19 Review What are the origins of appearance enhancement? Name the advancements made in cosmetology during the 19th, 20th, and early 21st centuriesList some career opportunities for licensed beauty practitionersWhat are the origins of appearance enhancement?The origins are found in ancient cultures when it was often allied with the practice of medicine. Ancient ruins and archaeological excavations have given us proof that even in prehistoric times men and women were interested in making themselves more attractive. Paintings, sculptures, and the written word are the means by which we can study the fascinating practices of hair, skin, and nail care by early cultures.Name the advancements made in cosmetology during the 19th, 20th, and early 21st centuries.In the 19th century, barbers no longer performed minor surgeries or practiced dentistry. Beginning in the 20th century, industrialization brought a new prosperity to the United States and hairstyling began to follow trends. Americans were influenced by newspapers, magazines, radio, and motion pictures. Each decade presented more and more grooming aids and cosmetics than ever before. By the 1970s, we saw more products for hair, skin, and nail care. By the 1980s, there was an expanded awareness of physical fitness and nutrition, and spas proliferated throughout the country.List some of the career opportunities available for licensed beauty practitioners. Haircolor specialist, texture specialist, cutting specialist, salon trainer, DSC, cosmetology instructor, salon manager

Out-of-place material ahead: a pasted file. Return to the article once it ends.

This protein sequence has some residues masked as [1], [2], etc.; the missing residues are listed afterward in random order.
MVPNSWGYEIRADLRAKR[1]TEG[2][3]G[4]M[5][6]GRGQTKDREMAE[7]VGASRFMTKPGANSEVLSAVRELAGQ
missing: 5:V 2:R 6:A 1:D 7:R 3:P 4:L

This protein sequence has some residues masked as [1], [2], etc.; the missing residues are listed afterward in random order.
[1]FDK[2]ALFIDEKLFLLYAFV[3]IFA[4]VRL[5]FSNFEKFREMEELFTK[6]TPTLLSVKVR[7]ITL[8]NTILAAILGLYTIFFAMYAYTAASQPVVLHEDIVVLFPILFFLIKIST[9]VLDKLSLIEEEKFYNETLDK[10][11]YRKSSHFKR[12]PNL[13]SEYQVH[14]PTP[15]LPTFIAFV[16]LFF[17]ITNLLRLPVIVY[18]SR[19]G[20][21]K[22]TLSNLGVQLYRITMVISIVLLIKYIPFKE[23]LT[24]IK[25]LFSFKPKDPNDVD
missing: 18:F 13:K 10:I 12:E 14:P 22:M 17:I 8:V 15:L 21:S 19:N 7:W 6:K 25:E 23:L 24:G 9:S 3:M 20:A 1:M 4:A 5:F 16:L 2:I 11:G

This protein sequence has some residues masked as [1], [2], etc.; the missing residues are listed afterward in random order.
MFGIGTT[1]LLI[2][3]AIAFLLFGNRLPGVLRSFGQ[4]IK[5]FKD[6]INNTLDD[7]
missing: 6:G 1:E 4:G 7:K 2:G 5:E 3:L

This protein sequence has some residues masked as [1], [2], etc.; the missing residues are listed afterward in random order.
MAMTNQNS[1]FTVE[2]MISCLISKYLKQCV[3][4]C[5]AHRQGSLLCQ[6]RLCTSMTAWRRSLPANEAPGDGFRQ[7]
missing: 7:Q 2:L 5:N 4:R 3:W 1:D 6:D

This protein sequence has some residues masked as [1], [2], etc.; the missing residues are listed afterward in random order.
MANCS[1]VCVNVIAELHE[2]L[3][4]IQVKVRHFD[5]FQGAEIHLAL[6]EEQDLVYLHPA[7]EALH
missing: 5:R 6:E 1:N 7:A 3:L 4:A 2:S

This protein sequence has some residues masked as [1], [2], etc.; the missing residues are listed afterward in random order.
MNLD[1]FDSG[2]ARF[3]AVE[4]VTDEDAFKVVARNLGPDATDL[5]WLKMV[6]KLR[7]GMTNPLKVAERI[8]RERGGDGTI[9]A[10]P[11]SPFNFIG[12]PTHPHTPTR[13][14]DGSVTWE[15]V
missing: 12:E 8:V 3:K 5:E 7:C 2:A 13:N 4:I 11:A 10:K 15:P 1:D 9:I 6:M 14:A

20 one unit of study toward Congratulations!You’ve just completedone unit of study towardprogram completion!NOTE: Have assignments prepared for students upon completion of this lesson.FOR EXAMPLE:Have students complete Chapter One of the Milady’s Standard Cosmetology Study Guide.Have students complete Chapter One of Milady’s Theory Workbook.Have students review and complete Chapter One of the Standard Student CD-ROM.Refer students to Chapter One of the Web Tutor for Milady’s Standard Cosmetology, which is a content-rich, web-based teaching and learning aid that reinforces and clarifies complex concepts. It includes study sheets, glossary, flash cards, discussion topics, online chapter quizzes in three formats, web links, and so much more.Assign students different research projects based on the history of cosmetology. The Internet offers many websites that contain information about the hairstyles and cosmetics used in Ancient Egypt, Rome, and Greece. In addition, sites can be found that depict styles of each century and many decades back to the 13th century. Have them write a brief essay on hairstyles and cosmetics and how they impacted each generation. Give extra credit for pictures that are downloaded and accompany the report.Using their research, have students build different bulletin boards depicting different eras in hair design.Have students visit different salons and interview personnel filling the various positions discussed in this chapter. Have them list the pros and cons of their assigned positions and report them to the full class at an assigned time.